What Foods Can You Dry?

Have you ever been faced with a garden full of produce you weren't sure what to do with? Or maybe the grocery store or farmers' market had a sale, and you wish you could take advantage of that much fresh food but you're afraid it will go to waste. Maybe you've thought of canning, but it seems too complicated and time-consuming. Have you thought of drying fresh foods?

Drying foods is a viable way to preserve a great many foods, and many children of all ages enjoy snacking on dried fruits and vegetables even if they dislike them fresh. But not all foods work well for drying. Here are some tips and ideas on what foods you can dry, and what to expect in terms of look and texture (dried foods are not necessarily as "pretty" as canned foods!).

Green Beans

Did you know you can dry these? The best way is to steam them for about 5 minutes first, and then use a sturdy needle and upholstery thread to string them. Hang the strings outside in a shady area during the day (sun causes the beans to lose color), then bring them inside at night. Or hang them in an attic. They will get leathery after a few days, and can be used in soups.  Before storing, heat the beans in a 175-degree oven for half an hour - this kills any insects and eggs that might be hiding in there, waiting to come out in storage.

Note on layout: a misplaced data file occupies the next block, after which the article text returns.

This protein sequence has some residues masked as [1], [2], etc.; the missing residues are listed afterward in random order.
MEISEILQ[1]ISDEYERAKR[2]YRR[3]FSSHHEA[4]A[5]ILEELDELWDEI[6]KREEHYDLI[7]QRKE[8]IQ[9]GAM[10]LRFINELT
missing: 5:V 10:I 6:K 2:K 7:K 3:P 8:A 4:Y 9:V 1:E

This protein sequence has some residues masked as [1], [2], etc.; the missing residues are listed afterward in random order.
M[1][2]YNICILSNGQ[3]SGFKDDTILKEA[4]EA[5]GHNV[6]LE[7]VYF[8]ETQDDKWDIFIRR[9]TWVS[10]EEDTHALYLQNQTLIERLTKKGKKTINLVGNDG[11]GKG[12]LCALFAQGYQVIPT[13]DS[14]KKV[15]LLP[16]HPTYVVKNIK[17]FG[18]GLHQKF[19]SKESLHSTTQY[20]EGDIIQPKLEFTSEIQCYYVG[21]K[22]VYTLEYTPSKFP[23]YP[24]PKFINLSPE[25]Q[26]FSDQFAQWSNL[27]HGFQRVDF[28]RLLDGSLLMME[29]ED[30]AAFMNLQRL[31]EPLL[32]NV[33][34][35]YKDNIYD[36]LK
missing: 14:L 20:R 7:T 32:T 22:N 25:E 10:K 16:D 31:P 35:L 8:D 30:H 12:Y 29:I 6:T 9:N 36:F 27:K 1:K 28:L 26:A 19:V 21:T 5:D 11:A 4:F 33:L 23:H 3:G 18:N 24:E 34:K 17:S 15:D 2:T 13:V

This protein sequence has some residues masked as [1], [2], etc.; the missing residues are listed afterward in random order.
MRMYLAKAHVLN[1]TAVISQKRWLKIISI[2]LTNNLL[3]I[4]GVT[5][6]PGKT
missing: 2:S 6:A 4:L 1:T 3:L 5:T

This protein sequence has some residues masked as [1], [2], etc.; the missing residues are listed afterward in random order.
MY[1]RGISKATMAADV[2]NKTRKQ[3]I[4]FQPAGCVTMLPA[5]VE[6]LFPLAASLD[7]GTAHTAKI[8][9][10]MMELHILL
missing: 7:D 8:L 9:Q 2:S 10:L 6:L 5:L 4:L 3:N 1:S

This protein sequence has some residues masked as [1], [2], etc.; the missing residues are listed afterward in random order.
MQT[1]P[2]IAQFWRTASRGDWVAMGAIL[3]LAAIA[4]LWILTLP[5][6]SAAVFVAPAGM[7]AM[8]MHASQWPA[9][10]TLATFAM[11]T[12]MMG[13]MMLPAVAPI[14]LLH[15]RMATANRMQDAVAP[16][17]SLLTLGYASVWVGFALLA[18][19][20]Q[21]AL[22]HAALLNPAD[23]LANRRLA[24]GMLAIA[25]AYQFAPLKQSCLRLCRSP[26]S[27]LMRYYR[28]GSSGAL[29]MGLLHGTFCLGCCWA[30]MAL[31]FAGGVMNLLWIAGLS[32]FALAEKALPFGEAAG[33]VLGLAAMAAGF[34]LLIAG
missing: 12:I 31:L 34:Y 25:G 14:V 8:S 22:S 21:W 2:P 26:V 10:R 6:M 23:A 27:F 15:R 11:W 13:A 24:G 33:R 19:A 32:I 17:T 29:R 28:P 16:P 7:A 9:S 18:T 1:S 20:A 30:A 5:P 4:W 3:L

Don't wash mushrooms first; just wipe them off. String them on thread like the beans, indoors or out, but mushrooms can be hung in the sun. They will become crisp and brittle after a few days, so if you prefer them leathery you should keep a close eye on them. They should also be heated before storage to kill insect eggs.


Italian or Roma tomatoes work best for drying due to their lower moisture content. Slice them lengthwise, scoop out the seeds, and air-dry them. You can string them or lay them on several thicknesses of paper towel placed on a screen. Turn them as they dry if they are lying on the screen. They are fully dried when they are leathery and fairly pliable. As with all dried fruits, place tomatoes in the freezer to kill any bugs.

Make your own raisins! Breaking the skin first helps the drying process along. You can dry these in the sun if you wish, laying them on a paper towel-covered screen and covering them lightly with a cloth or paper towel. They should be ready in about 5 days, but they might dry before that. Freeze before storing.


Dried strawberries have a hard texture that makes them fun to suck on to soften them. You can also slice them first. Strawberries can be dried on screen trays like grapes.

What Foods Can You Dry?



Post a Comment test